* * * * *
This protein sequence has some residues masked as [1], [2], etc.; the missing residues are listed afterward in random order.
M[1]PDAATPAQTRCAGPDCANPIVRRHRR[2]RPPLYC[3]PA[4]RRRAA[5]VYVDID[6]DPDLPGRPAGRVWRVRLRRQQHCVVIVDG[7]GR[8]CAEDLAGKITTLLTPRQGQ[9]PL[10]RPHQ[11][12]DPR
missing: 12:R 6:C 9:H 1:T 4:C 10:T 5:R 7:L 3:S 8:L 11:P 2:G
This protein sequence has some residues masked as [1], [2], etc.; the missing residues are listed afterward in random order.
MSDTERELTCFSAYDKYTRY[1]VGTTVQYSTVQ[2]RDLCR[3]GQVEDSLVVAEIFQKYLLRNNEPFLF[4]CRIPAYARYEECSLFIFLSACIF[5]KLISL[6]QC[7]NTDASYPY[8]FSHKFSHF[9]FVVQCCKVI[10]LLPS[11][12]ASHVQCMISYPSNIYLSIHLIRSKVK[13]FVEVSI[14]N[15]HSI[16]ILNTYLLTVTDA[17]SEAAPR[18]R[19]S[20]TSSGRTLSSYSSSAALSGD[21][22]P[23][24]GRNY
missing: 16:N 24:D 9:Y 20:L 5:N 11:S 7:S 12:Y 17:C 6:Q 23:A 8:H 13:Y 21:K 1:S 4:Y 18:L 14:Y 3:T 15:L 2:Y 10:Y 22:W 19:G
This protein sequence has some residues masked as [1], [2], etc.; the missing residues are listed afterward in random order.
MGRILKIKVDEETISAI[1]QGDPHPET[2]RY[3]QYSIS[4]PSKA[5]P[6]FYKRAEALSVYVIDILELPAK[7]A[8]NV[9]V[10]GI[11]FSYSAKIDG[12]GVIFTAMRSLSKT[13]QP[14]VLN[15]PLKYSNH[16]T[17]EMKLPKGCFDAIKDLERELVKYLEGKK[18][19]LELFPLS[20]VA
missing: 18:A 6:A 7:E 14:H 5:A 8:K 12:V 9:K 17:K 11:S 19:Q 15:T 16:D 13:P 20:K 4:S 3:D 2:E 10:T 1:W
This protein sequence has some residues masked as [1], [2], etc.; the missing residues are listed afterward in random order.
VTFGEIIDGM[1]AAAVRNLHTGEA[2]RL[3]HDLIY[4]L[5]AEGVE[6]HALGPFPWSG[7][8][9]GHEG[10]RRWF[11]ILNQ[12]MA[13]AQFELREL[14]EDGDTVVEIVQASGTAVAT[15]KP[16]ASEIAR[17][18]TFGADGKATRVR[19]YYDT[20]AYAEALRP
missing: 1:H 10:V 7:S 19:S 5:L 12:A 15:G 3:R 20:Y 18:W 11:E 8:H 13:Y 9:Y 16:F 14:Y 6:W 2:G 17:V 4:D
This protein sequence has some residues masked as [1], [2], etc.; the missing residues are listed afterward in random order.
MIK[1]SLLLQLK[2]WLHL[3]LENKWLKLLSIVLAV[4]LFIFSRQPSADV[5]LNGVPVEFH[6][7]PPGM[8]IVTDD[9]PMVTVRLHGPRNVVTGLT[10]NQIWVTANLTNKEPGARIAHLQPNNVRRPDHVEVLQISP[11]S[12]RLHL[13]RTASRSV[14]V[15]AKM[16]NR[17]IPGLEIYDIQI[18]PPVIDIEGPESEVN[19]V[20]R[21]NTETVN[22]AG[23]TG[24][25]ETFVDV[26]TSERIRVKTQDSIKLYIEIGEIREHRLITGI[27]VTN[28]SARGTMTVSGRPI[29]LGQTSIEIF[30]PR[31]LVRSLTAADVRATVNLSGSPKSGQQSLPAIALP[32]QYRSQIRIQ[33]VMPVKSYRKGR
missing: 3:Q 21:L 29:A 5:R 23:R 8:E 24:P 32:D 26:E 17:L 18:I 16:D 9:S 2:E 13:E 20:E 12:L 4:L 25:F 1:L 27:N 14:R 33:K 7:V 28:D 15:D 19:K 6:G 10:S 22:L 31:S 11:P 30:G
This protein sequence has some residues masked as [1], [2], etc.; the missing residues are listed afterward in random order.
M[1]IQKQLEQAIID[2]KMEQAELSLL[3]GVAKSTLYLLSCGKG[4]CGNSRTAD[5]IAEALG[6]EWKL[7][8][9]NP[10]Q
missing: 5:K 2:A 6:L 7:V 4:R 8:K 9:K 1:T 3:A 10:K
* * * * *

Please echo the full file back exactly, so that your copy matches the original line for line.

This protein sequence has some residues masked as [1], [2], etc.; the missing residues are listed afterward in random order.
M[1]PDAATPAQTRCAGPDCANPIVRRHRR[2]RPPLYC[3]PA[4]RRRAA[5]VYVDID[6]DPDLPGRPAGRVWRVRLRRQQHCVVIVDG[7]GR[8]CAEDLAGKITTLLTPRQGQ[9]PL[10]RPHQ[11][12]DPR
missing: 12:R 6:C 9:H 1:T 4:C 10:T 5:R 7:L 3:S 8:L 11:P 2:G
This protein sequence has some residues masked as [1], [2], etc.; the missing residues are listed afterward in random order.
MSDTERELTCFSAYDKYTRY[1]VGTTVQYSTVQ[2]RDLCR[3]GQVEDSLVVAEIFQKYLLRNNEPFLF[4]CRIPAYARYEECSLFIFLSACIF[5]KLISL[6]QC[7]NTDASYPY[8]FSHKFSHF[9]FVVQCCKVI[10]LLPS[11][12]ASHVQCMISYPSNIYLSIHLIRSKVK[13]FVEVSI[14]N[15]HSI[16]ILNTYLLTVTDA[17]SEAAPR[18]R[19]S[20]TSSGRTLSSYSSSAALSGD[21][22]P[23][24]GRNY
missing: 16:N 24:D 9:Y 20:L 5:N 11:S 7:S 12:Y 17:C 6:Q 23:A 8:H 13:Y 21:K 1:S 4:Y 18:L 14:Y 3:T 15:L 2:Y 10:Y 22:W 19:G
This protein sequence has some residues masked as [1], [2], etc.; the missing residues are listed afterward in random order.
MGRILKIKVDEETISAI[1]QGDPHPET[2]RY[3]QYSIS[4]PSKA[5]P[6]FYKRAEALSVYVIDILELPAK[7]A[8]NV[9]V[10]GI[11]FSYSAKIDG[12]GVIFTAMRSLSKT[13]QP[14]VLN[15]PLKYSNH[16]T[17]EMKLPKGCFDAIKDLERELVKYLEGKK[18][19]LELFPLS[20]VA
missing: 18:A 6:A 7:E 14:H 5:A 8:K 12:V 9:K 17:K 11:S 19:Q 15:T 16:D 13:P 20:K 4:S 3:D 2:E 10:T 1:W
This protein sequence has some residues masked as [1], [2], etc.; the missing residues are listed afterward in random order.
VTFGEIIDGM[1]AAAVRNLHTGEA[2]RL[3]HDLIY[4]L[5]AEGVE[6]HALGPFPWSG[7][8][9]GHEG[10]RRWF[11]ILNQ[12]MA[13]AQFELREL[14]EDGDTVVEIVQASGTAVAT[15]KP[16]ASEIAR[17][18]TFGADGKATRVR[19]YYDT[20]AYAEALRP
missing: 1:H 10:V 7:S 19:S 5:L 12:A 15:G 3:R 20:Y 18:W 11:E 8:H 13:Y 9:Y 16:F 14:Y 6:W 2:G 17:V 4:D
This protein sequence has some residues masked as [1], [2], etc.; the missing residues are listed afterward in random order.
MIK[1]SLLLQLK[2]WLHL[3]LENKWLKLLSIVLAV[4]LFIFSRQPSADV[5]LNGVPVEFH[6][7]PPGM[8]IVTDD[9]PMVTVRLHGPRNVVTGLT[10]NQIWVTANLTNKEPGARIAHLQPNNVRRPDHVEVLQISP[11]S[12]RLHL[13]RTASRSV[14]V[15]AKM[16]NR[17]IPGLEIYDIQI[18]PPVIDIEGPESEVN[19]V[20]R[21]NTETVN[22]AG[23]TG[24][25]ETFVDV[26]TSERIRVKTQDSIKLYIEIGEIREHRLITGI[27]VTN[28]SARGTMTVSGRPI[29]LGQTSIEIF[30]PR[31]LVRSLTAADVRATVNLSGSPKSGQQSLPAIALP[32]QYRSQIRIQ[33]VMPVKSYRKGR
missing: 3:Q 21:L 29:A 5:R 23:R 8:E 24:P 32:D 26:E 17:L 18:I 16:D 9:S 2:E 13:E 20:E 12:L 4:L 25:F 1:L 27:N 14:R 33:K 7:V 28:D 15:D 19:K 6:G 10:S 22:L 31:S 11:P 30:G
This protein sequence has some residues masked as [1], [2], etc.; the missing residues are listed afterward in random order.
M[1]IQKQLEQAIID[2]KMEQAELSLL[3]GVAKSTLYLLSCGKG[4]CGNSRTAD[5]IAEALG[6]EWKL[7][8][9]NP[10]Q
missing: 5:K 2:A 6:L 7:V 4:R 8:K 9:K 1:T 3:A 10:K